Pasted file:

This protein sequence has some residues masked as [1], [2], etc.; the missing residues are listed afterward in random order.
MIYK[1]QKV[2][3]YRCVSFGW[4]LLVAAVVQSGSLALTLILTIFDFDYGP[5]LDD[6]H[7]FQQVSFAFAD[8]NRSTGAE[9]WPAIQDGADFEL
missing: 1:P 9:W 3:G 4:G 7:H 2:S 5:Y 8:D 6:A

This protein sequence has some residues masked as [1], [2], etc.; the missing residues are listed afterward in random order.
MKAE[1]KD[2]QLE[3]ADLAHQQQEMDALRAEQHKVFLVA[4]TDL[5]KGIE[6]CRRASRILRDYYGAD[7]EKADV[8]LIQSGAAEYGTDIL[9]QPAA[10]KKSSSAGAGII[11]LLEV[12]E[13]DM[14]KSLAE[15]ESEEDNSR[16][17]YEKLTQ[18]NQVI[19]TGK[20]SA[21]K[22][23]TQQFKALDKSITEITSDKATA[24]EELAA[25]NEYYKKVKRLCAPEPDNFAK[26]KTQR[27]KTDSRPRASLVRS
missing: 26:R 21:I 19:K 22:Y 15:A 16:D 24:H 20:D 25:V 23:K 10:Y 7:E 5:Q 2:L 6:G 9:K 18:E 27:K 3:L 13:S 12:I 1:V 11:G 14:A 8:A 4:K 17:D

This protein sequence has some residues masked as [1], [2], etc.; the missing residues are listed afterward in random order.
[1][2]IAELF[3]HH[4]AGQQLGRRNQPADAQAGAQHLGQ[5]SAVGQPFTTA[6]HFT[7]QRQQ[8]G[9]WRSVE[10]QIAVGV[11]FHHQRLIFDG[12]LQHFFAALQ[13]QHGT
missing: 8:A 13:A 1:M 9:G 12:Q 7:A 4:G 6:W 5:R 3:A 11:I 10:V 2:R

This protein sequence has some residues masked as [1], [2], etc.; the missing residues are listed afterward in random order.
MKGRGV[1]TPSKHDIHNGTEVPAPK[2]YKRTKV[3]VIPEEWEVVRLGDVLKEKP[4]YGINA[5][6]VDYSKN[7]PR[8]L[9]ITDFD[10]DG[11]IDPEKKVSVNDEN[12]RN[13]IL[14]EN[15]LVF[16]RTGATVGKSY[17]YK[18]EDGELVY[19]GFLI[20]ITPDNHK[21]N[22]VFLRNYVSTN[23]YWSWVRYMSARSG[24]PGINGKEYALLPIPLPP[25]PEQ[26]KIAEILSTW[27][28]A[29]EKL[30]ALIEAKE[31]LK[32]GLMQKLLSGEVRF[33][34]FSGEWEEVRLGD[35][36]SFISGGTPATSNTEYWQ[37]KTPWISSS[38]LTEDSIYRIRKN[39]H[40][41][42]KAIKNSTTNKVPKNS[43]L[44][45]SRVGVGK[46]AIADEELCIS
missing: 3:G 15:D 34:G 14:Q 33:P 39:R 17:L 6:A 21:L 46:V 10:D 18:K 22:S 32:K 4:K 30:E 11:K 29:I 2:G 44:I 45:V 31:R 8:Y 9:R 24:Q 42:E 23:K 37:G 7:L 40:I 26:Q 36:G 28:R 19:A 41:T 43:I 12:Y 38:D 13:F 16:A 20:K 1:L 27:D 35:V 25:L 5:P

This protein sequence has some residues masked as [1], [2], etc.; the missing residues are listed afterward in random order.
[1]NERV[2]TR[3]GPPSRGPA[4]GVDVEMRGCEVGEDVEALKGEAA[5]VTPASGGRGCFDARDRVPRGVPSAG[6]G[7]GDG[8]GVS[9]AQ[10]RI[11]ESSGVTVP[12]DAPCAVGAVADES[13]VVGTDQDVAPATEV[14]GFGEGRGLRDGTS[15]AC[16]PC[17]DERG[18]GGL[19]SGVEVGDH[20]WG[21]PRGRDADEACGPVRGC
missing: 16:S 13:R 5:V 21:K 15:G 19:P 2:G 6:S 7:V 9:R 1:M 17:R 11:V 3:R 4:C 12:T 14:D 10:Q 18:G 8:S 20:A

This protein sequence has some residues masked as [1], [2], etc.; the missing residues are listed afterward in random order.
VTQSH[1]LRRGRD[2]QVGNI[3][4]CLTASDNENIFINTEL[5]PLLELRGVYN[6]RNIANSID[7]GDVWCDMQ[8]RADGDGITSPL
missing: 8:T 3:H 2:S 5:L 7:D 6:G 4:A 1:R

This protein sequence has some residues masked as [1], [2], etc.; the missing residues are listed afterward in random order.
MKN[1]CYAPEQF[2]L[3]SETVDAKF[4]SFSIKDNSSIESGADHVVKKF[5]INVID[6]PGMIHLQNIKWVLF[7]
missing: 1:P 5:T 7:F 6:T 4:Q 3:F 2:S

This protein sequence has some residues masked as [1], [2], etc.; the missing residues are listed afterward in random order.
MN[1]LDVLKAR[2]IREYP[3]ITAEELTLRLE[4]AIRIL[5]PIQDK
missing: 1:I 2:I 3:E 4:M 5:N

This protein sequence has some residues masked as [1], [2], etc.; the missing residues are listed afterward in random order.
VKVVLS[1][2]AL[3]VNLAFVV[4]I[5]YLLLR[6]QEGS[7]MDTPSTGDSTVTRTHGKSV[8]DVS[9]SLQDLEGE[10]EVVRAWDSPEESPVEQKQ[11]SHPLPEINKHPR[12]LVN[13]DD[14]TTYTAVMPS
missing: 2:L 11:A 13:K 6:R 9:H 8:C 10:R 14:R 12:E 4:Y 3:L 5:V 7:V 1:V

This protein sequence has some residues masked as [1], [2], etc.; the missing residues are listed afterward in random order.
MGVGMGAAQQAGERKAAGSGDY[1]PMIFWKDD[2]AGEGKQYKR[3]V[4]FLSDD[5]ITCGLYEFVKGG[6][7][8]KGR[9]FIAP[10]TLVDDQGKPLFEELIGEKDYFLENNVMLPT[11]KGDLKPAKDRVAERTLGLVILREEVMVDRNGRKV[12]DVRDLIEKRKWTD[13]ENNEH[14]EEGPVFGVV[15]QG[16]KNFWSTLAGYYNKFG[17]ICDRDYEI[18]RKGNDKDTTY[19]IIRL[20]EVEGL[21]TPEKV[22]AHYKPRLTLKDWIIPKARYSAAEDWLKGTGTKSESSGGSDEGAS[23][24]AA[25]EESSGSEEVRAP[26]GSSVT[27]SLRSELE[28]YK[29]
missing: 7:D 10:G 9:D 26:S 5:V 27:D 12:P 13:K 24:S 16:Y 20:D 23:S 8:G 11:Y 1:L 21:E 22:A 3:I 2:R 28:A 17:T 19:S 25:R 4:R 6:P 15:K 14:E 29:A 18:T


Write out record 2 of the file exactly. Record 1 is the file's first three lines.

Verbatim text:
This protein sequence has some residues masked as [1], [2], etc.; the missing residues are listed afterward in random order.
MKAE[1]KD[2]QLE[3]ADLAHQQQEMDALRAEQHKVFLVA[4]TDL[5]KGIE[6]CRRASRILRDYYGAD[7]EKADV[8]LIQSGAAEYGTDIL[9]QPAA[10]KKSSSAGAGII[11]LLEV[12]E[13]DM[14]KSLAE[15]ESEEDNSR[16][17]YEKLTQ[18]NQVI[19]TGK[20]SA[21]K[22][23]TQQFKALDKSITEITSDKATA[24]EELAA[25]NEYYKKVKRLCAPEPDNFAK[26]KTQR[27]KTDSRPRASLVRS
missing: 26:R 21:I 19:K 22:Y 15:A 16:D 24:H 20:D 25:V 23:K 10:Y 7:E 5:Q 2:L 6:G 9:K 18:E 27:K 3:L 13:S 12:I 1:V 11:G 14:A 8:A 4:K 17:D